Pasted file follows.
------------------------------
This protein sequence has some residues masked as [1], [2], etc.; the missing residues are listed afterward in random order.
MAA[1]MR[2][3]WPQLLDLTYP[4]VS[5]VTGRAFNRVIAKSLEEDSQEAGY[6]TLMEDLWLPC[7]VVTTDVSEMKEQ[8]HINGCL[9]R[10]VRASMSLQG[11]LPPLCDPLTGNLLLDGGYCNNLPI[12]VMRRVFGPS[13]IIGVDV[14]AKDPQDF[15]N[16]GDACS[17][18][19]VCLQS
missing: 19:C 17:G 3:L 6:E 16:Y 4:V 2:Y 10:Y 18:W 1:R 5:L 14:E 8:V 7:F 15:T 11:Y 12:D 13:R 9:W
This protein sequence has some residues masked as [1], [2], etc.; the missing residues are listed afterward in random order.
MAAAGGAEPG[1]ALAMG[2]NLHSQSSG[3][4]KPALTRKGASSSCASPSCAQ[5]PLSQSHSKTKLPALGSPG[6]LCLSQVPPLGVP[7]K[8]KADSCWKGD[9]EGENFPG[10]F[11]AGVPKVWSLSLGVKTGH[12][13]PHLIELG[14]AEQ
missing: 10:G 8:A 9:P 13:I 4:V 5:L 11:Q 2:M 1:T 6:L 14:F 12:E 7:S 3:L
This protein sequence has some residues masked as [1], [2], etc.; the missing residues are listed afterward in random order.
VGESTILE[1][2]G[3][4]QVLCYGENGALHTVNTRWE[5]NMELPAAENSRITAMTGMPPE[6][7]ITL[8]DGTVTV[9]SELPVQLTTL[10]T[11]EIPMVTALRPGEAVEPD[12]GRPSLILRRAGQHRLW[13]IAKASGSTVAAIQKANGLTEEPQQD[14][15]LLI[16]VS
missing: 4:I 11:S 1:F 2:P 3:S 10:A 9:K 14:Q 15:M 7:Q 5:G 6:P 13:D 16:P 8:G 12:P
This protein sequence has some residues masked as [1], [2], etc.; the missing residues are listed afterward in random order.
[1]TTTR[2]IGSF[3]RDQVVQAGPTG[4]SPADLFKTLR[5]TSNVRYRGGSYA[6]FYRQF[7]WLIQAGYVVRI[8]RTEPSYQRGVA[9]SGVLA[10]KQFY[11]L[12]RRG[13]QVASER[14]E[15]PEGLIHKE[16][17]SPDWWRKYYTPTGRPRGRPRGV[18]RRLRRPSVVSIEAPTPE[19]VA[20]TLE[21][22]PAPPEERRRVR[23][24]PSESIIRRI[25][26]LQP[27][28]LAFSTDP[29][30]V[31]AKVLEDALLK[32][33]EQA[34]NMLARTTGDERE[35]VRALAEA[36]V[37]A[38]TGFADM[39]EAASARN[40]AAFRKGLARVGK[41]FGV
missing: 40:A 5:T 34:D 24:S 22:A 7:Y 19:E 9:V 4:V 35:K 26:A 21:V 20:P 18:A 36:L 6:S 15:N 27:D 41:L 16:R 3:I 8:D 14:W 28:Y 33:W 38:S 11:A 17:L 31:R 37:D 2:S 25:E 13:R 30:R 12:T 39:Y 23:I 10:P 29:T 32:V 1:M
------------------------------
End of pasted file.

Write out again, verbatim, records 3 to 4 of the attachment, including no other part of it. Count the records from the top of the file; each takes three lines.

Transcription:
This protein sequence has some residues masked as [1], [2], etc.; the missing residues are listed afterward in random order.
VGESTILE[1][2]G[3][4]QVLCYGENGALHTVNTRWE[5]NMELPAAENSRITAMTGMPPE[6][7]ITL[8]DGTVTV[9]SELPVQLTTL[10]T[11]EIPMVTALRPGEAVEPD[12]GRPSLILRRAGQHRLW[13]IAKASGSTVAAIQKANGLTEEPQQD[14][15]LLI[16]VS
missing: 4:I 11:S 1:F 2:P 3:S 10:A 9:K 14:Q 15:M 7:Q 5:G 6:P 13:D 16:P 8:G 12:P
This protein sequence has some residues masked as [1], [2], etc.; the missing residues are listed afterward in random order.
[1]TTTR[2]IGSF[3]RDQVVQAGPTG[4]SPADLFKTLR[5]TSNVRYRGGSYA[6]FYRQF[7]WLIQAGYVVRI[8]RTEPSYQRGVA[9]SGVLA[10]KQFY[11]L[12]RRG[13]QVASER[14]E[15]PEGLIHKE[16][17]SPDWWRKYYTPTGRPRGRPRGV[18]RRLRRPSVVSIEAPTPE[19]VA[20]TLE[21][22]PAPPEERRRVR[23][24]PSESIIRRI[25][26]LQP[27][28]LAFSTDP[29][30]V[31]AKVLEDALLK[32][33]EQA[34]NMLARTTGDERE[35]VRALAEA[36]V[37]A[38]TGFADM[39]EAASARN[40]AAFRKGLARVGK[41]FGV
missing: 40:A 5:T 34:D 24:S 22:A 7:Y 19:E 9:V 4:V 35:K 26:A 21:V 20:P 18:A 36:L 6:S 15:N 27:D 41:L 16:R 3:I 8:D 14:W 28:Y 33:W 38:S 11:A 17:L 31:R 37:D 2:S 25:E 13:R 30:R 12:T 39:Y 23:I 10:P 29:T 32:V 1:M